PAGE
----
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As far as I understand, one should repeat the loop from n = 1 to n = m, where $ m times m $ is the size of the quadratic input matrix $ A $ and $ m $ is the size of the vector $ b $ in the $ Ax = b $, With each step $ n $ Arnoldi enters $ (n + 1) times n $ Hessenberg matrix. In minimization step one $ QR $-Factors $ H_n $ and solves the minimization problem by back-substitution and then checks the norm of the residual for the convergence condition.

What if, after that? $ m $ Steps is the convergence condition not met? What do we do?

Whatever, if the convergence condition is fulfilled in $ n <m $ Steps? Then the last vector $ x $ will have a dimension $ n <m $is not that true? How do I handle this?

And why do we need it eventually? $ x_n $ at every step, if it is not used in a subsequent step?

Please help me to understand what is going on in this algorithm since I have spent many hours and this still seems vague to me.

Confusion about min-cut probabilities

  • There is currently a video on Counting Minimum Cuts by Tim Roughgarden.
  • $ (A_ {i}, B_ {i}) = big ((A_ {1}, B_ {1}), …, (A_ {t}, B_ {t}) big) forall i in Bbb {R} $
  • $ P big ((A_ {i}, B_ {i}) big) geq frac {1} { begin {pmatrix} n \ 2 end {pmatrix}} = p $What I interpret as the lower bound of probability to have at least a minimal cut.
  • In the following problem group, the two answers A and B are marked as correct. I understand why A is right. But I am confused why B is also marked as correct.
  • A: For every diagram $ G $ With $ n $ Knots and every min-cut $ (A, B) $ (I assume that $ (A_ {i}, B_ {i}) $) $ P big ((A, B) big) geq p $,
  • B There is a graphic $ G $ With $ n $ Knots and a min-cut $ (A, B) $ (again the same as $ (A_ {i}, B_ {i}) $) from $ G $ so that $ P big ((A, B) big) leq p $,

Performance – Python Numpy: Confusion – why go through in numpy

I'm programming for 2 years in pure Python.

Now I'm learning Numpy and I'm confused.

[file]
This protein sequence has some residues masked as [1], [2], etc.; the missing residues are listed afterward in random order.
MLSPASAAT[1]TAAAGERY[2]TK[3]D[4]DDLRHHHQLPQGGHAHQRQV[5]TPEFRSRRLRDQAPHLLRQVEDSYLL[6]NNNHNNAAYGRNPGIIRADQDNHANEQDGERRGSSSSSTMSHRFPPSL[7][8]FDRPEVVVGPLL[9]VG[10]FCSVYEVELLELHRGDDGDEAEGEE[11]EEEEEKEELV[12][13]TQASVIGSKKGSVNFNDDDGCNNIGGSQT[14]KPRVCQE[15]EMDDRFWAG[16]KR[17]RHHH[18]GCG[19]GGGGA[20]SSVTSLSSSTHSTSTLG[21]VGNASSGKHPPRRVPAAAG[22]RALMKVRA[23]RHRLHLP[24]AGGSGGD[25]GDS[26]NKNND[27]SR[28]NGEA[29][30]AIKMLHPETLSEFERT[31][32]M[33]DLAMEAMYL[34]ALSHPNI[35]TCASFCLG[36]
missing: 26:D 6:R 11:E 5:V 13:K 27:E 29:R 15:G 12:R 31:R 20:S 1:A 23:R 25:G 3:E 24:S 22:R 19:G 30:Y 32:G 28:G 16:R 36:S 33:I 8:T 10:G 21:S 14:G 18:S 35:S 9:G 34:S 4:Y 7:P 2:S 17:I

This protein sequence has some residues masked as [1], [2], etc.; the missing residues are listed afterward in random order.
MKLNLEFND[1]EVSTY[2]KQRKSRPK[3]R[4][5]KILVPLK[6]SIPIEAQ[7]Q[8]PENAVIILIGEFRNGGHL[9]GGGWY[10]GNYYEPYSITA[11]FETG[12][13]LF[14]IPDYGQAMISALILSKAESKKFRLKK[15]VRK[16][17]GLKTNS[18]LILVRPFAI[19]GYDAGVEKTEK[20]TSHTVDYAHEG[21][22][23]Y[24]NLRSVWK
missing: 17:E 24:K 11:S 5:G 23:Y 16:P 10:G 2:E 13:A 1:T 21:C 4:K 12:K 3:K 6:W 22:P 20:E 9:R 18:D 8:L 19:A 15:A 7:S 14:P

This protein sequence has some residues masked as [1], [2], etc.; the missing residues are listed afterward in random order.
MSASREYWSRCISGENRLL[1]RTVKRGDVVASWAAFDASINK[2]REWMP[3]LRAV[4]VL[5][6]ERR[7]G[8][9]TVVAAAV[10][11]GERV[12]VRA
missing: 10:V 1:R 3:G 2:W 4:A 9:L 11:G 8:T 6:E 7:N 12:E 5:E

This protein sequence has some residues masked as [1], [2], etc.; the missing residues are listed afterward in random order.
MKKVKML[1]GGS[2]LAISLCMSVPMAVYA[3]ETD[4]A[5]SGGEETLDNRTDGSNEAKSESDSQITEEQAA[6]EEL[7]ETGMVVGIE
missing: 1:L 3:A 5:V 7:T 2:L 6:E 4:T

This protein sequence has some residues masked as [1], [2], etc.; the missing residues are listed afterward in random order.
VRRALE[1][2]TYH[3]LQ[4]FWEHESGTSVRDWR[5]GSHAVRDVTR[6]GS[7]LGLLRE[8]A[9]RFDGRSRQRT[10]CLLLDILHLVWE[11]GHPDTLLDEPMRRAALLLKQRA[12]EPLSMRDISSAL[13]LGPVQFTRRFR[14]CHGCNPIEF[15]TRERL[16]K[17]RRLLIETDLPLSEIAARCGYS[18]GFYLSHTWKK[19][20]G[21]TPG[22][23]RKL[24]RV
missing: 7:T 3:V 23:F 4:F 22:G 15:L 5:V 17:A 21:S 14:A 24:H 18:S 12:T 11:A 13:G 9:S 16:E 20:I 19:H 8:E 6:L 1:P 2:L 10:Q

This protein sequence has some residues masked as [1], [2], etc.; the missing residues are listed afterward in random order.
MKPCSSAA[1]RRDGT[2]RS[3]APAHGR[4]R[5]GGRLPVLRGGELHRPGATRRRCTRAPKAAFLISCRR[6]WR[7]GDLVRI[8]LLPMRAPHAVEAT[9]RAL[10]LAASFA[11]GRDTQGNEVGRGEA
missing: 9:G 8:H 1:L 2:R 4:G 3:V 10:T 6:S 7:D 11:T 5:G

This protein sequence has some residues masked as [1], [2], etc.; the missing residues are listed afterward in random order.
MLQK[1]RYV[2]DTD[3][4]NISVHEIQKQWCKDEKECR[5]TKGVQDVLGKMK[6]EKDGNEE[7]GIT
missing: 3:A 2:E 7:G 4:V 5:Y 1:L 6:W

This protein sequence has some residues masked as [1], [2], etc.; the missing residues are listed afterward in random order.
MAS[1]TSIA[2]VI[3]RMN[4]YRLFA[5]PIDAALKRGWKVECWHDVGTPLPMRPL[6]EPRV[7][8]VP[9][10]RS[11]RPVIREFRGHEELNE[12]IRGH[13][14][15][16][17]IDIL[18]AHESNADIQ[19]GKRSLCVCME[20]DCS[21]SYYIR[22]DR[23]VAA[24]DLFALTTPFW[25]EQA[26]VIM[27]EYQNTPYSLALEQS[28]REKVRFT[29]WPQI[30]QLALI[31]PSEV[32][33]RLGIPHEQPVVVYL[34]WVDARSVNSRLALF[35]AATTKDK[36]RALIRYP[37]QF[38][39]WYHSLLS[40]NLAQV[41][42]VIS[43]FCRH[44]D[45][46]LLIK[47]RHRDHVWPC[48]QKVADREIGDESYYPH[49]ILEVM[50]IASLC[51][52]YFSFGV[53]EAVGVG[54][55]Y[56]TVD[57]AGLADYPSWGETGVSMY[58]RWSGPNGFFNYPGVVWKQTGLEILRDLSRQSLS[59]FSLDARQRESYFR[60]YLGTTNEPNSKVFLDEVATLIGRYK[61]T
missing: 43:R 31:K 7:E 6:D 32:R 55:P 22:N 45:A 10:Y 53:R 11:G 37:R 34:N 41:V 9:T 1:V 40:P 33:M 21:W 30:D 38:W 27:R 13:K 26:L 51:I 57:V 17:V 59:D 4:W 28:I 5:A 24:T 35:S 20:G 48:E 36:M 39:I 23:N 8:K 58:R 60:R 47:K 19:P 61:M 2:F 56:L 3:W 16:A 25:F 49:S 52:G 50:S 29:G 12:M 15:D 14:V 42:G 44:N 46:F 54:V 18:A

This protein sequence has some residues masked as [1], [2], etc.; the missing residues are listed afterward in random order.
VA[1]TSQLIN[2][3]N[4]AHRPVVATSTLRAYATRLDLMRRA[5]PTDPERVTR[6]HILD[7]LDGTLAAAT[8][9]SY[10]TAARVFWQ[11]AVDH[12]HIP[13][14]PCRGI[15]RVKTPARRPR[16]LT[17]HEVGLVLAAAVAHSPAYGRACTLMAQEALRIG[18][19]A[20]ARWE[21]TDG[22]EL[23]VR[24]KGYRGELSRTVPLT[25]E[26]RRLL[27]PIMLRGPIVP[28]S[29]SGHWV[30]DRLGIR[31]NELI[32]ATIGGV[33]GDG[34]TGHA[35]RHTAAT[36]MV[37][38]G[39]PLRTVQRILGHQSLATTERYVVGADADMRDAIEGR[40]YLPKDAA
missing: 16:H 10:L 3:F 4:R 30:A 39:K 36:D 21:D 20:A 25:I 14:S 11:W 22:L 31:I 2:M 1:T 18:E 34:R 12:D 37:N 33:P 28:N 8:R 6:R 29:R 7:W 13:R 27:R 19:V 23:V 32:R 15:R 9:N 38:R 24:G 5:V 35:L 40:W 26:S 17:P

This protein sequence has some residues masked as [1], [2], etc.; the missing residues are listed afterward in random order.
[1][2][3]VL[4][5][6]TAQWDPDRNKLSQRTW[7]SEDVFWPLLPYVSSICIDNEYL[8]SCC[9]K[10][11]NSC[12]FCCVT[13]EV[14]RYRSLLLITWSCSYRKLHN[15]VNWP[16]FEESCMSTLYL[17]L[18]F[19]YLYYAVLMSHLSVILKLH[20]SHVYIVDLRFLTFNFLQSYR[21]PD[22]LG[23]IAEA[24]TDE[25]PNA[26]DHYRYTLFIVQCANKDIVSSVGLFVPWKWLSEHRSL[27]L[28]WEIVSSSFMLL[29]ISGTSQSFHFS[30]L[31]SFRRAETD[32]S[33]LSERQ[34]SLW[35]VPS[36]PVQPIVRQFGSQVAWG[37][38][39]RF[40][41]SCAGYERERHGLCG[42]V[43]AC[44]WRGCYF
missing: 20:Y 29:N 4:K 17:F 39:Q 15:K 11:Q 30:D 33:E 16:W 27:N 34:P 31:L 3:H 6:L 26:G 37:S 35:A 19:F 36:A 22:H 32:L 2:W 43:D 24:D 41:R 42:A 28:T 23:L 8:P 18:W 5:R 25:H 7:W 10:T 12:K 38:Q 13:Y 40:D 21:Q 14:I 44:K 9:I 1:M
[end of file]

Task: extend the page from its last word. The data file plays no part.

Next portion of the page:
Tutorials have shown that Numpy is much more efficient than pure Python. Given examples, but if I try simple iteration for example:

import numpy as np
import time
start = time.time ()
List = Range (1000000)
array = np.arange (1000000)

for item in list:
print (& 39; + str ((time.time () - start) * 1000) + & # 39; n & # 39;)
start = time.time ()
for an element in np.nditer (array, order = & # 39; F & # 39;):
print (& 39; + str ((time.time () - start) * 1000) + & # 39; n & # 39;)

I received an issue:



As you can see above, iteration over Numpy is less efficient than pure Python.

My question is: I do not understand and can not explain why Numpy and Moreso are used: When should I use it?

Callback Pattern – Return Value Confusion

I have a EinschränkungenResolver Class that solves a queue of forces. This happens when a EinschränkungenResolver Property Views meetConstraint () on one force on.

Most of meetConstraint () Implements are returned immediately, so I could just return a Boolean, but there is at least one blocking, which means I need to implement the callback pattern.

Do I have the ability to combine both solutions, or do I just need to implement the callback pattern?

ps: I was not sure if this question had to be asked here or StackOverflow

301 redirect confusion | Web Hosting Talk

I have a client for whom I have created dozens of pages of links to a particular webinar site over the years. This site has just been shut down, so I need to redirect all these old links to a temporary page of the site until we have time to restore things to another service. The problem is that I do not seem to be able to get the htaccess forwarding going, so I hope somebody can help me.

The broken URLs all start with

I'd like to rewrite all the URLs on the site so that this URL will be rewritten anywhere on

I thought of doing something like that

Redirect 301 https: //*

would work, but this will cause the site to issue an error 500 wherever a webinarjam link is displayed. How should I perform this forwarding?